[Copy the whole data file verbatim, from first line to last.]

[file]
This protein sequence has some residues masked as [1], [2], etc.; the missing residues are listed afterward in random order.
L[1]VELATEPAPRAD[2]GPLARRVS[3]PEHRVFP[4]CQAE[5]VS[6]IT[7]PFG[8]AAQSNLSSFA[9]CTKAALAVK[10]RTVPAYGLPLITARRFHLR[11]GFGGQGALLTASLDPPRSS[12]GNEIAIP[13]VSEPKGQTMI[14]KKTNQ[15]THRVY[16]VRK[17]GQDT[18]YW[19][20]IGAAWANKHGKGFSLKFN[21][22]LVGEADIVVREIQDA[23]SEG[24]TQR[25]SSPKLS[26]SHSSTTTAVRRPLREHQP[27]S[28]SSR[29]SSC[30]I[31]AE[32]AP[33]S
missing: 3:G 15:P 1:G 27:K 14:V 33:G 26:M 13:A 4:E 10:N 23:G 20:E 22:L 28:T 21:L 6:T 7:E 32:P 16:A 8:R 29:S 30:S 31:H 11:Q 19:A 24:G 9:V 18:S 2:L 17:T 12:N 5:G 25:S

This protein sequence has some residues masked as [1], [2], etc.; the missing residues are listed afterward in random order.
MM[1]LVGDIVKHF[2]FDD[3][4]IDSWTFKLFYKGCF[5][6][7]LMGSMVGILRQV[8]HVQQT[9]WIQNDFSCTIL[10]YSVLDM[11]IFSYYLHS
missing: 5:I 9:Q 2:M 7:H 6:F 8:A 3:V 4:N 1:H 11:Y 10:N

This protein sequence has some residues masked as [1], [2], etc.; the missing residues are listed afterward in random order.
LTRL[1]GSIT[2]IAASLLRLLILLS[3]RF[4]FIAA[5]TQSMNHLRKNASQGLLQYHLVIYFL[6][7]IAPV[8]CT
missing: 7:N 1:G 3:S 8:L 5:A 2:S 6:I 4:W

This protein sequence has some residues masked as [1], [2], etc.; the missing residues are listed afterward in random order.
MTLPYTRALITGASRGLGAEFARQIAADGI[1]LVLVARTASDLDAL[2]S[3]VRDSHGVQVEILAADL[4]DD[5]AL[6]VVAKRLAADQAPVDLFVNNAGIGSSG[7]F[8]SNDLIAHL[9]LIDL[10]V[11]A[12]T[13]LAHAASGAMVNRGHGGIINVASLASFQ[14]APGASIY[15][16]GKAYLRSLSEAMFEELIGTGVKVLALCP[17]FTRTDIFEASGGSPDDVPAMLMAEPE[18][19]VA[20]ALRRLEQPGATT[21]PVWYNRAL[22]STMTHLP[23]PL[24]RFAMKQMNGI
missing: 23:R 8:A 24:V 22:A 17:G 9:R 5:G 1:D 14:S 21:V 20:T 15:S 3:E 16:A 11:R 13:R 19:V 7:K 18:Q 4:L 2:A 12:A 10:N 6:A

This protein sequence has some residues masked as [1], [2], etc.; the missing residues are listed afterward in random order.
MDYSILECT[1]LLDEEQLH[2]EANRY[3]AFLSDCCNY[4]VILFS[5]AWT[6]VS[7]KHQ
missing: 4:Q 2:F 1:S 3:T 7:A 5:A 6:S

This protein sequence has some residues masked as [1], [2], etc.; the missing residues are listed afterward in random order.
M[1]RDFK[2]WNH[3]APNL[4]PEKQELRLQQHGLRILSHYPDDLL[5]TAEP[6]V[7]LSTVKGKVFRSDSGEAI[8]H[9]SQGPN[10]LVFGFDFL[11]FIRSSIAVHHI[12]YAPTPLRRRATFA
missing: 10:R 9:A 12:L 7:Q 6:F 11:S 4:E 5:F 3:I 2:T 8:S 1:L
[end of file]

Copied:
This protein sequence has some residues masked as [1], [2], etc.; the missing residues are listed afterward in random order.
L[1]VELATEPAPRAD[2]GPLARRVS[3]PEHRVFP[4]CQAE[5]VS[6]IT[7]PFG[8]AAQSNLSSFA[9]CTKAALAVK[10]RTVPAYGLPLITARRFHLR[11]GFGGQGALLTASLDPPRSS[12]GNEIAIP[13]VSEPKGQTMI[14]KKTNQ[15]THRVY[16]VRK[17]GQDT[18]YW[19][20]IGAAWANKHGKGFSLKFN[21][22]LVGEADIVVREIQDA[23]SEG[24]TQR[25]SSPKLS[26]SHSSTTTAVRRPLREHQP[27]S[28]SSR[29]SSC[30]I[31]AE[32]AP[33]S
missing: 3:G 15:P 1:G 27:K 14:V 33:G 26:M 13:A 4:E 10:N 23:G 20:E 22:L 28:T 21:L 6:T 7:E 32:P 16:A 8:R 29:S 30:S 31:H 11:Q 19:A 24:G 9:V 18:S 2:L 17:T 12:N 5:G 25:S

This protein sequence has some residues masked as [1], [2], etc.; the missing residues are listed afterward in random order.
MM[1]LVGDIVKHF[2]FDD[3][4]IDSWTFKLFYKGCF[5][6][7]LMGSMVGILRQV[8]HVQQT[9]WIQNDFSCTIL[10]YSVLDM[11]IFSYYLHS
missing: 5:I 9:Q 2:M 7:H 6:F 8:A 3:V 4:N 1:H 11:Y 10:N

This protein sequence has some residues masked as [1], [2], etc.; the missing residues are listed afterward in random order.
LTRL[1]GSIT[2]IAASLLRLLILLS[3]RF[4]FIAA[5]TQSMNHLRKNASQGLLQYHLVIYFL[6][7]IAPV[8]CT
missing: 7:N 1:G 3:S 8:L 5:A 2:S 6:I 4:W

This protein sequence has some residues masked as [1], [2], etc.; the missing residues are listed afterward in random order.
MTLPYTRALITGASRGLGAEFARQIAADGI[1]LVLVARTASDLDAL[2]S[3]VRDSHGVQVEILAADL[4]DD[5]AL[6]VVAKRLAADQAPVDLFVNNAGIGSSG[7]F[8]SNDLIAHL[9]LIDL[10]V[11]A[12]T[13]LAHAASGAMVNRGHGGIINVASLASFQ[14]APGASIY[15][16]GKAYLRSLSEAMFEELIGTGVKVLALCP[17]FTRTDIFEASGGSPDDVPAMLMAEPE[18][19]VA[20]ALRRLEQPGATT[21]PVWYNRAL[22]STMTHLP[23]PL[24]RFAMKQMNGI
missing: 23:R 8:A 24:V 22:A 17:G 9:R 5:G 1:D 14:S 21:V 20:T 15:S 3:E 16:A 11:R 13:R 19:V 7:K 18:Q 4:L 2:A 12:A 10:N 6:A

This protein sequence has some residues masked as [1], [2], etc.; the missing residues are listed afterward in random order.
MDYSILECT[1]LLDEEQLH[2]EANRY[3]AFLSDCCNY[4]VILFS[5]AWT[6]VS[7]KHQ
missing: 4:Q 2:F 1:S 3:T 7:A 5:A 6:S

This protein sequence has some residues masked as [1], [2], etc.; the missing residues are listed afterward in random order.
M[1]RDFK[2]WNH[3]APNL[4]PEKQELRLQQHGLRILSHYPDDLL[5]TAEP[6]V[7]LSTVKGKVFRSDSGEAI[8]H[9]SQGPN[10]LVFGFDFL[11]FIRSSIAVHHI[12]YAPTPLRRRATFA
missing: 10:R 9:A 12:L 7:Q 6:F 11:S 4:E 5:F 3:I 2:T 8:S 1:L